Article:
- Eric Karabell, ESPN.com Senior Writer
What a joy it has been to watch a rejuvenated Vladimir Guerrero hit the way he used to with the Montreal Expos. The current version manning the designated hitter role for the Texas Rangers is hitting like the old version, the one most of us never expected to see again. Guerrero, now 35 and clearly not on his last legs, homered twice and knocked in five runs in Kansas City on Tuesday. He's hitting .347 and on pace for 43 home runs and 150 RBIs!
Guerrero, who was taken in Round 15 of ESPN average live drafts this season, really does look like his old self, swinging at everything, driving the ball with authority, hitting for average despite caring little about plate discipline, even stealing the occasional base. Last legs? Not quite yet.
Despite these seemingly overachieving numbers that have Guerrero in the AL MVP race -- he is, after all, top five on the ESPN Player Rater, I can't call him a sell-high fantasy guy. We've seen this before, and this guy is just different. With most players his age who appeared in decline, fantasy owners would be waiting for the inevitable fade, and avoid trading for him. A year ago through 46 games Guerrero, who was recovering from a torn pectoral muscle, had four home runs and 21 RBIs. He's doubling that -- and more -- this season.
Back in the ESPN Fantasy projections, it was noted that Guerrero was "always killing the ball in Arlington when he was with the Angels, but that was a different Guerrero, one who was not fading with bad knees and a slight loss of bat speed, which could get magnified given his free-swinging ways." I can't take credit for writing that, but I was certainly thinking it. Guerrero was able to play in only 100 games as he closed his Angels career last season. He didn't qualify in the outfield and hit only 15 home runs and had a .794 OPS. That's not awful, but it's not typical Vlad, either.
I suppose we misread the degree to which his lack of plate discipline would translate in his later, gimpier years and didn't factor in his new home ballpark enough. His old approach is working just fine, and it appears he's healthy. Last season, a battered Guerrero wasn't able to reach pitches on the outside part of the plate, over his head or that bounced up there. Hey, the guy swings at anything; the pitch he hit for a double Tuesday looked like it would have smacked his left knee had he not made contact and ripped it down the left-field line. One of his home runs last week looked like it came on a pitch that had a chance to bounce on the plate. His at-bats are once again must-see viewing.
Entering Tuesday, Guerrero ranked sixth in the league in batting average on pitches out of the strike zone, with a minimum of 250 pitches seen. He was hitting .283, and that figure rose Tuesday. He's aggressively hacking at everything, pitchers likewise assumed he was near the end, and he's burning them with a power pace that would rival anything Guerrero has done in a decade.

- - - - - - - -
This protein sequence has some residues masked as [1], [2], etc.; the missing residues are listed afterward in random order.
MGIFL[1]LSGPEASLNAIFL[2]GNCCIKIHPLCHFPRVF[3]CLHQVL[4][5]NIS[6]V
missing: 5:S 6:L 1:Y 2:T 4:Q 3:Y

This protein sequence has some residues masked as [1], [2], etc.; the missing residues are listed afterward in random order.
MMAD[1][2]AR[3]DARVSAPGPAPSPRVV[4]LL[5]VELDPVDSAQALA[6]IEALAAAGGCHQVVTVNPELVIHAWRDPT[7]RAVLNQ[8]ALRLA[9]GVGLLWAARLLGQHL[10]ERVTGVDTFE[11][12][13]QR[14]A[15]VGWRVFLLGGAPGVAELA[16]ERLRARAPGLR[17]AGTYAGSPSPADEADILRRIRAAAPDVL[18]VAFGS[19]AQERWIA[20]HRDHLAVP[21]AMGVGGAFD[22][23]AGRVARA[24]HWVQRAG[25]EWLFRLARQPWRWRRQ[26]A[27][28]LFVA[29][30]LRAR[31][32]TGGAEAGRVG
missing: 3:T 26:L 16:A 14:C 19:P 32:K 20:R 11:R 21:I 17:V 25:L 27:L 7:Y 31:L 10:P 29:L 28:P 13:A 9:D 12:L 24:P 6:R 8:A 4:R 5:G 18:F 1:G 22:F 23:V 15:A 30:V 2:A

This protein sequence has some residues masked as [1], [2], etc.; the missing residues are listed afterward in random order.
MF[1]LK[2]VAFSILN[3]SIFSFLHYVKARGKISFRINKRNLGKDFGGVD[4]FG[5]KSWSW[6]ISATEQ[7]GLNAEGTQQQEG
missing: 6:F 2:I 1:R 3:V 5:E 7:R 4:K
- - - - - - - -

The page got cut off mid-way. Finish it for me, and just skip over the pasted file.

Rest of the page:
Alas, I'll take the under on Guerrero hitting more than 35 home runs, but I won't predict doom, either. Here are a few things to watch as Guerrero's season goes on:
Home versus road: It was a very good sign that Guerrero hit the Tuesday home runs on the road, but the fact is nine of his first 10 long balls had come at cozy Rangers Ballpark. Guerrero entered Tuesday hitting .385 at home with a 1.100 OPS, and .258 with a .621 OPS on the road. That's not a good sign, because even though Guerrero still has four-plus months of home games to go, the Rangers have played an AL-low 19 road games, with 27 games at home. Guerrero has to do better on the road to continue these numbers.
Hitting right-handers: Guerrero brought a .294 AVG/.336 OBP/.513 SLG line against right-handers into Tuesday's game against the right-handed Gil Meche. Plenty of top right-handed hitters do their best work against lefties, but Guerrero is hitting .442 against southpaws, the fourth-highest mark in baseball after Francisco Cervelli, Cristian Guzman and Andrew McCutchen. Opposing managers will likely lessen the frequency with which Guerrero faces left-handed pitching, even if that means the hitter who protects him in the order, the left-handed Josh Hamilton, faces more right-handed pitching. Guerrero posted a very good line against right-handers a year ago, but his problem was against lefties.
Staying healthy: I don't expect injuries with Guerrero, to be honest. I expect it will take him longer, however, to recover from them if they occur. Maybe being a primary DH really has changed his fortunes. The thing I like is that Guerrero is generally better after the All-Star break. The past two seasons, there was no second-half fade. He doesn't appear to get tired, though playing (almost) half the time in the hot Texas sun will be a challenge.
The last time Guerrero ended up a top-10 fantasy hitter was 2007. I'll say he falls short of that this season, but certainly he's a candidate to remain in the top 50, someone who can hit .330 with 30 home runs and 110 RBIs. Last week as a staff we ranked Guerrero at No. 70. I'm wondering if that wasn't good enough.
Eric Karabell discusses why Vladimir Guerrero is proving his doubters wrong through the first two months of play.